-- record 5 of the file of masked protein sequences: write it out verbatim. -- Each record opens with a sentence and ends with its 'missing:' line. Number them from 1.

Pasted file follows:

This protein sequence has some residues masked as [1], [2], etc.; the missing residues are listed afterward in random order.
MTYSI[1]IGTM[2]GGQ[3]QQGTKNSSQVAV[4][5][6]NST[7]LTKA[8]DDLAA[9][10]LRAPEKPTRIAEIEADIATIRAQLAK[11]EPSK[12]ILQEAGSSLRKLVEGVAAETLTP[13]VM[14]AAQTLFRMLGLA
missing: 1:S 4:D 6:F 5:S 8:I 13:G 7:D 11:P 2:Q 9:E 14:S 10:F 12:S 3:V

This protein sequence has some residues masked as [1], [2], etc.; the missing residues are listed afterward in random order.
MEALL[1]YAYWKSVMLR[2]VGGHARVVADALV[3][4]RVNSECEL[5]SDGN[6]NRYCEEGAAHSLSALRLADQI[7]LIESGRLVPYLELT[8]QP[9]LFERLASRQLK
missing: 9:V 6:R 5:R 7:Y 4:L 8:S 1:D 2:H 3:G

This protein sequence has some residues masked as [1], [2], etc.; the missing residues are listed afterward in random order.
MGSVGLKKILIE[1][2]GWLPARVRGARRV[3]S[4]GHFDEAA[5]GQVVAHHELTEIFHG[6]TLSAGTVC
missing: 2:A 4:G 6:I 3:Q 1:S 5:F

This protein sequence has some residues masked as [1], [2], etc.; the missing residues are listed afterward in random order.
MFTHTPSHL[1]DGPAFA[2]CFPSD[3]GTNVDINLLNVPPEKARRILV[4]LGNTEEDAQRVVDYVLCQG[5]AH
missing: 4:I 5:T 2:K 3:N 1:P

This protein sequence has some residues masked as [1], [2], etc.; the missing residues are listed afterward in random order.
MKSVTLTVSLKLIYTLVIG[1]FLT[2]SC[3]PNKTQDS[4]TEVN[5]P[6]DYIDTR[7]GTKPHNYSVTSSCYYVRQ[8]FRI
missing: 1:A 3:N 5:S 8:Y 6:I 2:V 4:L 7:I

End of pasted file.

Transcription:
This protein sequence has some residues masked as [1], [2], etc.; the missing residues are listed afterward in random order.
MKSVTLTVSLKLIYTLVIG[1]FLT[2]SC[3]PNKTQDS[4]TEVN[5]P[6]DYIDTR[7]GTKPHNYSVTSSCYYVRQ[8]FRI
missing: 1:A 3:N 5:S 8:Y 6:I 2:V 4:L 7:I